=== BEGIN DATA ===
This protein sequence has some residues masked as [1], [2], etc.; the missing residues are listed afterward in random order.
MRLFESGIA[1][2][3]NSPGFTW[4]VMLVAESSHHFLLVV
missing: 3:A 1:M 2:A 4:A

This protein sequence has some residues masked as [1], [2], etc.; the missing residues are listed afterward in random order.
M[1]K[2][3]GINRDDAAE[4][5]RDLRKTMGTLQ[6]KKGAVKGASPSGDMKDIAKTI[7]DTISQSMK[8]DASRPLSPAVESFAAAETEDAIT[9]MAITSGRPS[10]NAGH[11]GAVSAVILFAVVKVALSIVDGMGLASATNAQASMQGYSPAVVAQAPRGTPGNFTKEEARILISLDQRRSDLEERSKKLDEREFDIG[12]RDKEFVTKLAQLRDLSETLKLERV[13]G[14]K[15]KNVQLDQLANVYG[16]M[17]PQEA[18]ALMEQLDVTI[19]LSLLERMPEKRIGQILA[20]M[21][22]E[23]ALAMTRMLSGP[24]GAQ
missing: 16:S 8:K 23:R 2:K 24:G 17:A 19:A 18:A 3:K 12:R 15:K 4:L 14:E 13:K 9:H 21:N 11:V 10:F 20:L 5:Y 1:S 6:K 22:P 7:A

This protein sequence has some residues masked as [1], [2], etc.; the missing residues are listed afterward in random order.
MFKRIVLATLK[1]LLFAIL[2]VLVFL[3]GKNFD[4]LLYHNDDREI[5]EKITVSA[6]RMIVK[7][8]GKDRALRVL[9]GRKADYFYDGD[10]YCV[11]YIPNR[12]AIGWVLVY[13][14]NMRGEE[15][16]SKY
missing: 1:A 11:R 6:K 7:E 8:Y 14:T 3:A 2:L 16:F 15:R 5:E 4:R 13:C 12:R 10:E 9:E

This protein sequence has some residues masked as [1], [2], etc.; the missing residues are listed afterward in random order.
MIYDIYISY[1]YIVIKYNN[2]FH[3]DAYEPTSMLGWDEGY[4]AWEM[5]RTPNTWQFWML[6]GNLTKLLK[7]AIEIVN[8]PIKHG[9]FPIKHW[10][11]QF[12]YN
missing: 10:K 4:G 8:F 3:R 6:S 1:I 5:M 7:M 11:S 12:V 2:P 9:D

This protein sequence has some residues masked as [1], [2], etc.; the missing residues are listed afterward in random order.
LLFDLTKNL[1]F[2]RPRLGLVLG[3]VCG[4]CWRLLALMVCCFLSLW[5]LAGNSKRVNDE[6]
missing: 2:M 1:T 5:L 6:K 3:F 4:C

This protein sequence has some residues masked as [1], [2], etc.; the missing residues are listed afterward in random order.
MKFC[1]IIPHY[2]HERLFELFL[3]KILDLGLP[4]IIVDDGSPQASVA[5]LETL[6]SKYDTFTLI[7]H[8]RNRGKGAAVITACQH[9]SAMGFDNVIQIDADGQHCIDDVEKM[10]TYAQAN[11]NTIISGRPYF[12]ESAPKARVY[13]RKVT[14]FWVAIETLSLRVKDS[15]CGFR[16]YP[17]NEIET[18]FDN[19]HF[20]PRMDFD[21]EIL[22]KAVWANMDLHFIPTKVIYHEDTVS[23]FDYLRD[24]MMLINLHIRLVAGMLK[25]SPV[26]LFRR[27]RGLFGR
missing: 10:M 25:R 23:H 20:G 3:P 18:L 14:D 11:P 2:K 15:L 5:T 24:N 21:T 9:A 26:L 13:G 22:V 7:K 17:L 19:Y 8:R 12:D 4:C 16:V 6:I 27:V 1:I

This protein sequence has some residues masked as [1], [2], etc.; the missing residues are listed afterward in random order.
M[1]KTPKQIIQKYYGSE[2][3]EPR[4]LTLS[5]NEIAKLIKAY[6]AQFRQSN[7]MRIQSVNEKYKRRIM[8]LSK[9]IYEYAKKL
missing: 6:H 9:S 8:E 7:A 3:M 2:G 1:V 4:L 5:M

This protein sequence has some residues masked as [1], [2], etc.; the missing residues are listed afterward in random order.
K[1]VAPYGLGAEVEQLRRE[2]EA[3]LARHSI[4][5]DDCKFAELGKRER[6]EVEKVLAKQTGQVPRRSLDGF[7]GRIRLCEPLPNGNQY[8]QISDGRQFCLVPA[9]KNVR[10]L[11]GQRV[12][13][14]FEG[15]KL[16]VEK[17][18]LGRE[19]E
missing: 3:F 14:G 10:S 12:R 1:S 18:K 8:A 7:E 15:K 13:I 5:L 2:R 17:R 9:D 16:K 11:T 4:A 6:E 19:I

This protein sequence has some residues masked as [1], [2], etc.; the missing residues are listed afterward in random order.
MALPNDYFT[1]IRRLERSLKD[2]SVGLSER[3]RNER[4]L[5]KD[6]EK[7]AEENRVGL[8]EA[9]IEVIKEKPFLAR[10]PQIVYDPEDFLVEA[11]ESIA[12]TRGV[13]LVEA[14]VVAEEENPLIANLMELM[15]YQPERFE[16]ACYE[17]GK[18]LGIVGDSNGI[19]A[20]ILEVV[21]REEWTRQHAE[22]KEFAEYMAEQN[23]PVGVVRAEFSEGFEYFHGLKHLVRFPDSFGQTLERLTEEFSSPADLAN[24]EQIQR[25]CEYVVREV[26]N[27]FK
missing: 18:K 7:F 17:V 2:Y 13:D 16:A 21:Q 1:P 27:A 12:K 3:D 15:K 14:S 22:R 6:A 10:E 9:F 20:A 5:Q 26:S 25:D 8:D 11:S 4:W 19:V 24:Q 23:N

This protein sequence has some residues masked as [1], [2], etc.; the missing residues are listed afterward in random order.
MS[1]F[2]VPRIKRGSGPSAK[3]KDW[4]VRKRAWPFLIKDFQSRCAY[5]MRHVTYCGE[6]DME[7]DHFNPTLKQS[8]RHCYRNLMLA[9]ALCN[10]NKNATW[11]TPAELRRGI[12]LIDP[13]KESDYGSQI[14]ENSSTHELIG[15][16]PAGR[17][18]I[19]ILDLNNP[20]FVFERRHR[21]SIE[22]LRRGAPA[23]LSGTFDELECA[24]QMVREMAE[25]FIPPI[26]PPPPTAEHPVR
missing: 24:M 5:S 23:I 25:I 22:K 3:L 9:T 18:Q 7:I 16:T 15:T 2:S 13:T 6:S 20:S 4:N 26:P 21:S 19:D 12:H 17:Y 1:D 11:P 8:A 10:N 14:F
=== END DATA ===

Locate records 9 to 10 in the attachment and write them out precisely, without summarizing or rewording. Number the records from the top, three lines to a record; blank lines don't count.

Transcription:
This protein sequence has some residues masked as [1], [2], etc.; the missing residues are listed afterward in random order.
MALPNDYFT[1]IRRLERSLKD[2]SVGLSER[3]RNER[4]L[5]KD[6]EK[7]AEENRVGL[8]EA[9]IEVIKEKPFLAR[10]PQIVYDPEDFLVEA[11]ESIA[12]TRGV[13]LVEA[14]VVAEEENPLIANLMELM[15]YQPERFE[16]ACYE[17]GK[18]LGIVGDSNGI[19]A[20]ILEVV[21]REEWTRQHAE[22]KEFAEYMAEQN[23]PVGVVRAEFSEGFEYFHGLKHLVRFPDSFGQTLERLTEEFSSPADLAN[24]EQIQR[25]CEYVVREV[26]N[27]FK
missing: 18:K 7:F 17:V 2:Y 13:D 16:A 21:Q 1:P 27:A 12:K 3:D 15:K 14:S 22:R 6:A 10:E 9:F 20:A 5:Q 26:S 25:D 8:D 11:S 4:W 19:V 24:Q 23:N

This protein sequence has some residues masked as [1], [2], etc.; the missing residues are listed afterward in random order.
MS[1]F[2]VPRIKRGSGPSAK[3]KDW[4]VRKRAWPFLIKDFQSRCAY[5]MRHVTYCGE[6]DME[7]DHFNPTLKQS[8]RHCYRNLMLA[9]ALCN[10]NKNATW[11]TPAELRRGI[12]LIDP[13]KESDYGSQI[14]ENSSTHELIG[15][16]PAGR[17][18]I[19]ILDLNNP[20]FVFERRHR[21]SIE[22]LRRGAPA[23]LSGTFDELECA[24]QMVREMAE[25]FIPPI[26]PPPPTAEHPVR
missing: 24:M 5:S 23:I 25:I 22:K 3:L 9:T 18:Q 7:I 16:T 15:T 2:S 13:T 6:S 20:S 4:N 26:P 21:S 19:D 12:H 17:Y 1:D 11:P 8:A 10:N 14:F